The very weird Anthony Scaramucci lasted only 10 days as Donald Trump’s communications director — a brief and memorable White House cameo for that minor cast member in “Trumpland.”
Which reminds me of the many fictional people who appear for a short or relatively short time in novels, yet are unforgettable — whether they’re good or evil, funny or not funny, etc. They’re not as important as the protagonists and the top-tier secondary characters, but they leave their mark.
A few examples (chronologically by the novels’ publication date):
The gentle/ill-fated Helen of Charlotte Bronte’s Jane Eyre becomes friends with Jane when they’re both girls at the Lowood institution. Helen shows the young Jane that there’s some kindness in the world, and her (Helen’s) death helps spark changes at the unhealthy Lowood — cheaply run by wealthy “religious” hypocrite Mr. Brocklehurst — that probably save the lives of Jane and others.
Moby-Dick‘s Starbuck doesn’t appear a lot in Herman Melville’s novel, but the calm/earnest first mate is quite a contrast to the crazed Captain Ahab — and the only person on the Pequod ship who tries to talk Ahab out of continuing his obsessive quest to revenge himself on the white whale who bit off Ahab’s leg. But the not-brave-enough Starbuck (who inspired the name of a certain coffee chain) ultimately goes along with Ahab’s doomed mission.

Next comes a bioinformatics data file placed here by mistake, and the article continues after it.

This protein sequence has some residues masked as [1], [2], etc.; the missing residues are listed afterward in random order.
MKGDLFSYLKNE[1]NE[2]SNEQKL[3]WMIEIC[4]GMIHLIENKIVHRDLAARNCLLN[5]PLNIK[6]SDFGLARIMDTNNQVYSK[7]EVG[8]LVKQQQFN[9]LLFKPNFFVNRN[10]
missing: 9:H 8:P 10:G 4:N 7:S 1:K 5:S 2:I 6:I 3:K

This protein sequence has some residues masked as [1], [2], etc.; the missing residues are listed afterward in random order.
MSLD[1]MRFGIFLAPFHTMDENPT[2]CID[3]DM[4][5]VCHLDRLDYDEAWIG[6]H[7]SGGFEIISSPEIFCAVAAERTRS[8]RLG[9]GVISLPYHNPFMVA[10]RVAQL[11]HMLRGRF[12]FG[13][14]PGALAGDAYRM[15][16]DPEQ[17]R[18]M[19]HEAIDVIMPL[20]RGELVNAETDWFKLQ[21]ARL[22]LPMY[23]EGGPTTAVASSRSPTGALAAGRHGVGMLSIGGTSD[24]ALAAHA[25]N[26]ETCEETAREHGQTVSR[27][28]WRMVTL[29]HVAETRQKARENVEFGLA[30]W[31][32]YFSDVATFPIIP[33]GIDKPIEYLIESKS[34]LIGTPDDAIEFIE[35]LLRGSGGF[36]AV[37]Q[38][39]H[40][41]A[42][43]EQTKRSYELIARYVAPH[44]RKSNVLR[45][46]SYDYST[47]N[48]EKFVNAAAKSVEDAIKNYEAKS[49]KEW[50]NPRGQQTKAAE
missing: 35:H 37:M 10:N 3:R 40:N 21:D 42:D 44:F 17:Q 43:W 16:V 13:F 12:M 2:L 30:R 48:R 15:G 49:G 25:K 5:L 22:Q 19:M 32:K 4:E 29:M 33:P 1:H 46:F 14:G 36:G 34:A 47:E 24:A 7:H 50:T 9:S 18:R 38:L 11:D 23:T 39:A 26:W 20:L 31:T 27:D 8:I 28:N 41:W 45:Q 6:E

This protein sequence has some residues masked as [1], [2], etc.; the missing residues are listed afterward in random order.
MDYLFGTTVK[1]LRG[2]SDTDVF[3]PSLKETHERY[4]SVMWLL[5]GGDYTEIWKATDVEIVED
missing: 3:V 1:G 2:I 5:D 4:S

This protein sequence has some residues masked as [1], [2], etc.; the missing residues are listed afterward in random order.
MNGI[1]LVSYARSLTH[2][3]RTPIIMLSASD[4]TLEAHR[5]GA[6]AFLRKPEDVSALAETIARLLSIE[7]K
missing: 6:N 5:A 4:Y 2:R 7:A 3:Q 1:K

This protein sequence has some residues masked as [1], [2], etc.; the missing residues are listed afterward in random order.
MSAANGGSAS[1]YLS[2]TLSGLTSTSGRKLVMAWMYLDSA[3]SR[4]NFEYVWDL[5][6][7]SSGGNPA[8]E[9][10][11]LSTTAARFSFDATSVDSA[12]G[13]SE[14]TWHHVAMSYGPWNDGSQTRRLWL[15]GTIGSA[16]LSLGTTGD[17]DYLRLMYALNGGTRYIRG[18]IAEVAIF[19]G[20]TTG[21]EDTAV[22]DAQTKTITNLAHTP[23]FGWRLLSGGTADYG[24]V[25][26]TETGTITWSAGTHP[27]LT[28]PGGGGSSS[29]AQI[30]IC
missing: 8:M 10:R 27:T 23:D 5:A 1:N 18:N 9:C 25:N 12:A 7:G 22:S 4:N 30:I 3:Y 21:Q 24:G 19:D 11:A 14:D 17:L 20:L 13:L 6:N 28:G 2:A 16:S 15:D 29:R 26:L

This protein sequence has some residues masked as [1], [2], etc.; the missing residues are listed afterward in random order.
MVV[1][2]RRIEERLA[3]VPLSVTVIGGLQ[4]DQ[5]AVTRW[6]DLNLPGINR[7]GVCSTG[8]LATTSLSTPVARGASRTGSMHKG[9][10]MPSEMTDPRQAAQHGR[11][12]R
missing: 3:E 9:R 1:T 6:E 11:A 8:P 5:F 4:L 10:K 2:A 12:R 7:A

In George Eliot’s Daniel Deronda, the mother Daniel has never really known turns up late, and only briefly, but she is a crucial piece in the puzzle as the title character discovers his secret Jewish identity. The mother-son scene is dramatic, heightened by the fact that she’s terminally ill.
A highlight of Fyodor Dostoyevsky’s The Brothers Karamazov is the devil cameo in an amazing scene that’s philosophical, hilarious, and more. Satan (a hallucination?) appears in the guise of an amiable elderly man and proceeds to tell a bunch of silly — or perhaps not so silly — stories.
In Jaroslav Hasek’s The Good Soldier Svejk, there are many minor characters with cameos that will have you rolling on the floor. My favorite of those people might be Baloun, who’s always so hungry and food-obsessed that he can’t help scarfing down the edibles he’s supposed to be saving for his commanding officer.
Readers of James Hilton’s Lost Horizon only get to see the leader of Shangri-La for a short time, but that leader’s life is long: he’s 250 years old! Not easy to forget that…
Eowyn has a minor part in J.R.R. Tolkien’s The Lord of the Rings, but it’s a memorable one as she disguises herself as a man to fight in battle. She stands out even more given that most of Tolkien’s characters are male and his trilogy has quite a bit of gender stereotyping. Yet The Lord of the Rings is still great.
Which is more than one can say about anybody who was or is part of the Trump administration.
Who are some of the minor characters in literature you’ve found majorly memorable?
My 2017 literary-trivia book is described and can be purchased here: Fascinating Facts About Famous Fiction Authors and the Greatest Novels of All Time.
In addition to this weekly blog, I write the award-winning “Montclairvoyant” topical-humor column for Baristanet.com. The latest weekly piece, with education and health themes, is here.